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Garlic Juice

“And scorn not garlic like some that think it only maketh men wink and drink and stink.” Sir John Harrington 1609
A member of the gregarious lily family but, unlike its flowery relations with their outward displays of ravishing color, this very plain-looking root is all about inner beauty. Garlic is the oldest cultivated plant in the world, and its hidden qualities have been recognized for longer than the written word. Five-thousand-year-old Sanskrit writings document employing garlic for medical use. The Chinese have been using it in medicines for over three thousand years. Some of the greatest names in history, such as Hippocrates, Aristotle, and Pliny, write about the therapeutic magic of garlic. Such was its mystic power that it was even believed to ward off vampires. Try doing that with a handful of pretty lilies. 
The Healing Powers and Health Benefits of Garlic Juice
Stimulates Digestive Enzymes
Boosts Immune System
Lowers Cholesterol Levels
Lowers Risk of Blood Clots
Reduces Blood Pressure
Garlic Juice Nutrition
Garlic is an excellent source of vitamin B6, and a good source of selenium, manganese, and vitamin C. Minerals include calcium, phosphorous, iron, copper and potassium. Just 149 calories contains a surprising 6.4 grams of protein.
Nutrition Facts
Garlic Juice is an excellent source of:
  • Allicin
  • Vitamin B6
Garlic Juice is a good source of:
  • Vitamin C
  • Selenium
  • Manganese
  • Phosphorus
  • Iron
  • Copper
  • Potassium
Phytochemicals & Antioxidants in Garlic Juice

Now we enter the world of facts and research. There are entire books written about the curative abilities of garlic, starting with garlic's famous vampire-repellent smell, which comes from allicin, a phytochemical that is actually produced by crushing or chopping the garlic. Much of garlic’s health benefits are attributed to allicin, including protecting against atherosclerosis, speeding healing, lowering bad cholesterol while increasing good cholesterol, and lowering blood pressure, to mention a few. Garlic is so effective as an antibacterial agent that Russian physicians used it to cure infections, and it was dubbed “Russian penicillin.”

Garlic inhibits bacterial growth and fungus. It also helps with an overgrowth of yeast in the body and is used in treating candida. Do not use odorless garlic pills. If they don't smell, your body can't tell.

At the National Cancer Institute, research is showing great promise that garlic extract reduces the proliferation of cancer cells and attacks abnormal cells. A women’s health study in Iowa has found that women who consumed garlic just once a week had a 32 percent lower risk of contracting colon cancer.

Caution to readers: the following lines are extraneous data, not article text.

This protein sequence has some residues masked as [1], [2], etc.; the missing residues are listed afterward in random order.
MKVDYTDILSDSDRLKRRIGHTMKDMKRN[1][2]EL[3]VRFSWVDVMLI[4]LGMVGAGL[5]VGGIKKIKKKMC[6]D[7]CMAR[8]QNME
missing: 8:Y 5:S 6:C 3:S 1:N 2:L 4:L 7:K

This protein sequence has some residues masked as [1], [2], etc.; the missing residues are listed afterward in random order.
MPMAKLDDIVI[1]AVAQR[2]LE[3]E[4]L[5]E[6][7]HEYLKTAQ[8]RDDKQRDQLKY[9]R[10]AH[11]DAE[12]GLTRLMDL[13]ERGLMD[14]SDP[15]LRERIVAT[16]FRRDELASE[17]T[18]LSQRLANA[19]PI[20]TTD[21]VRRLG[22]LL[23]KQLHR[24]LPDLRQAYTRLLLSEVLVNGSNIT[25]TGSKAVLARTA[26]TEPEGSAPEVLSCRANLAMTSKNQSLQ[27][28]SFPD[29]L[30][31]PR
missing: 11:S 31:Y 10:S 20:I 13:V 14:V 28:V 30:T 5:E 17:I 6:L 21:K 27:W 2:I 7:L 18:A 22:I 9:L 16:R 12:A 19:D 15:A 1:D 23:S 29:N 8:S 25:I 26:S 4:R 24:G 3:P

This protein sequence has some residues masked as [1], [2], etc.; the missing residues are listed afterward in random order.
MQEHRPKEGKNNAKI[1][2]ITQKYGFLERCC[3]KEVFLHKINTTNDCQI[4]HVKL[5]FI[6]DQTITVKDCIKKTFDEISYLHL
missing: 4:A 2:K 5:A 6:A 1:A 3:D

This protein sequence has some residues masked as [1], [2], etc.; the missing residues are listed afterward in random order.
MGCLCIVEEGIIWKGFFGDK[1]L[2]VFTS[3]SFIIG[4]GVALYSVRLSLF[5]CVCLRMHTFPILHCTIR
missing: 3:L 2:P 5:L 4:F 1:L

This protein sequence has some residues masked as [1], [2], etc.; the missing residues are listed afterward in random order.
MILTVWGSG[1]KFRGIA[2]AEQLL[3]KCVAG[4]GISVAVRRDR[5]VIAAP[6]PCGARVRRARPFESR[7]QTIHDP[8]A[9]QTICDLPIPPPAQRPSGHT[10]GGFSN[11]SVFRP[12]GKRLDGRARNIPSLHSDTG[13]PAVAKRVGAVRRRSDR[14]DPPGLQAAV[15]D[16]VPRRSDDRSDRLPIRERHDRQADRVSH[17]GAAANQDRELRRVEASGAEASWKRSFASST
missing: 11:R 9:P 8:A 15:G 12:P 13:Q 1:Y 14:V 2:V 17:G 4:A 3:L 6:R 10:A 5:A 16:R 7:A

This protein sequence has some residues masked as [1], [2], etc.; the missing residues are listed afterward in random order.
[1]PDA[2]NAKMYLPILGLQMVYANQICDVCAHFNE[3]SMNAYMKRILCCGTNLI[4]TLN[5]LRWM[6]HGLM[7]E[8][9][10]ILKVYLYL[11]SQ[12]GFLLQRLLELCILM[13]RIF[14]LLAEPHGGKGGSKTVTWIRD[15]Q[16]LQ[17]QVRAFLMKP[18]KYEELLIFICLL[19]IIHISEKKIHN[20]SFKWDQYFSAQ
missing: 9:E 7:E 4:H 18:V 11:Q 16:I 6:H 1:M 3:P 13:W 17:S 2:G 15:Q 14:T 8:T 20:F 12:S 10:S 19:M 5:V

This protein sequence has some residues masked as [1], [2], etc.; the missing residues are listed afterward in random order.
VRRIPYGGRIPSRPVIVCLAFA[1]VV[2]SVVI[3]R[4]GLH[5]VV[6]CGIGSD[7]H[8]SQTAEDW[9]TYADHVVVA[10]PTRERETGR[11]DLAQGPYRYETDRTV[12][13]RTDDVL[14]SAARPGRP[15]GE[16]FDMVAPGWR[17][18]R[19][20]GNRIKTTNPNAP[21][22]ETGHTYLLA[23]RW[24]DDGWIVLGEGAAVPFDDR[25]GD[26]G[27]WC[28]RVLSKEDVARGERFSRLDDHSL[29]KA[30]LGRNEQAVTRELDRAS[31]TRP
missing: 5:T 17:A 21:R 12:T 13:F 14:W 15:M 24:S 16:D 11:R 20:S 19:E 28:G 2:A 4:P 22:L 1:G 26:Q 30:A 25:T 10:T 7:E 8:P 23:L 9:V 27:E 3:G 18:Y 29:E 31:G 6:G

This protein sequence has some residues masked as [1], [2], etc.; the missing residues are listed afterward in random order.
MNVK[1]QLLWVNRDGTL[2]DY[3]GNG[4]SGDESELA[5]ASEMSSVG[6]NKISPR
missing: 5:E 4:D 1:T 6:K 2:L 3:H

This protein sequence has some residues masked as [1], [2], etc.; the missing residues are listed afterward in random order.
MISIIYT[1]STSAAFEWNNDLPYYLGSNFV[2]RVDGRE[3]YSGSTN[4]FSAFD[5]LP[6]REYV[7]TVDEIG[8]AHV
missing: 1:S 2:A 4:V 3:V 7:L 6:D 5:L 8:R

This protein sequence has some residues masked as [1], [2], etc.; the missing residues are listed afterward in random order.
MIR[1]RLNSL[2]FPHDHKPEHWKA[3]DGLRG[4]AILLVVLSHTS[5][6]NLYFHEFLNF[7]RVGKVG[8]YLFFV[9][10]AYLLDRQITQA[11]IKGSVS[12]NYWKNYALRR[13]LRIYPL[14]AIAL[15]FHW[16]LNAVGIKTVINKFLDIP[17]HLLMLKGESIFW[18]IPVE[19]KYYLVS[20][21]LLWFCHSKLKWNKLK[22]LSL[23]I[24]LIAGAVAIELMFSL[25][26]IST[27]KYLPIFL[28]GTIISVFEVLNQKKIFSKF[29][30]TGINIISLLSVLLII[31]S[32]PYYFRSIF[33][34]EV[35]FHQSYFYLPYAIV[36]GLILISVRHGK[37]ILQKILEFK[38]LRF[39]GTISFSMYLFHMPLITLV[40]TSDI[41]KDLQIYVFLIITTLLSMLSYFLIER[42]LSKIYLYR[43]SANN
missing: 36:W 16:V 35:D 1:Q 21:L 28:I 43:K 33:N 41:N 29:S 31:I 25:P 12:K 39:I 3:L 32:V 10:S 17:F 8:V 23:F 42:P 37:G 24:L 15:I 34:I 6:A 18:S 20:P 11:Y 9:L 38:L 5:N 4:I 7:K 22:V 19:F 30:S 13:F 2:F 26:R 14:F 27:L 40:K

These are just a few examples of countless studies showing the curative power of garlic. 

Make the Ultimate Garlic Juice
Preparing for Juicing
Always start with juicing your garlic, pushing it through with an apple. By the time you are done juicing, any volatile oil residue will be cleaned out, avoiding that hint of garlic in your next batch of cantaloupe juice. Simply break off a clove or three and throw into the hopper.
I have spent over twenty years juicing thousands of pounds of produce and tried just about ever juicer on the market. I can confidently say that our Juice Nut Top Pick Juicers are the very best in workmanship, warranty, juice yield and juice quality. I’m nuts about these juicers!
Garlic Juice Tips
The curative talents of garlic are at their peak when eaten raw, and even better when juiced. Unfortunately, so is the smell. A tip to reduce the bad breath effect without compromising quality is to wrap your cloves in a nest of greens like spinach, or better still, parsley, then throw into the juicer. The chlorophyll binds to the smell, so this important key to your radiant health won’t compromise your social networking.
Picking Perfect Produce
Garlic is available and affordable all year around. Look for firm, plump whole bulbs with no discoloration.
Storing Your Produce
Will keep on counter, unwrapped, for one to four weeks. Check to make sure cloves are firm, and remove any that have begun to soften. If turned color with mold, throw out.
Taste Combos
The first time I threw a clove of garlic into my juicer, I found the mildly biting taste an unpleasant addition to a veggie juice combination I had grown to love (carrot, apple, celery, red pepper, lemon, and spinach). But once I discovered the incredible attributes within this little clove, I was determined to get used to the added taste. It didn’t take long before I was tossing in three cloves, and today I cannot imagine my veggie juice without it. I have grown to love the taste. It was kind of like black olives or pickles. The first time I tried them I could not imagine ever liking the taste. Now they’re downright addictive. Unlike olives or pickles, it’s worth acquiring a taste for this magical little root, and hopefully your spouse will too.
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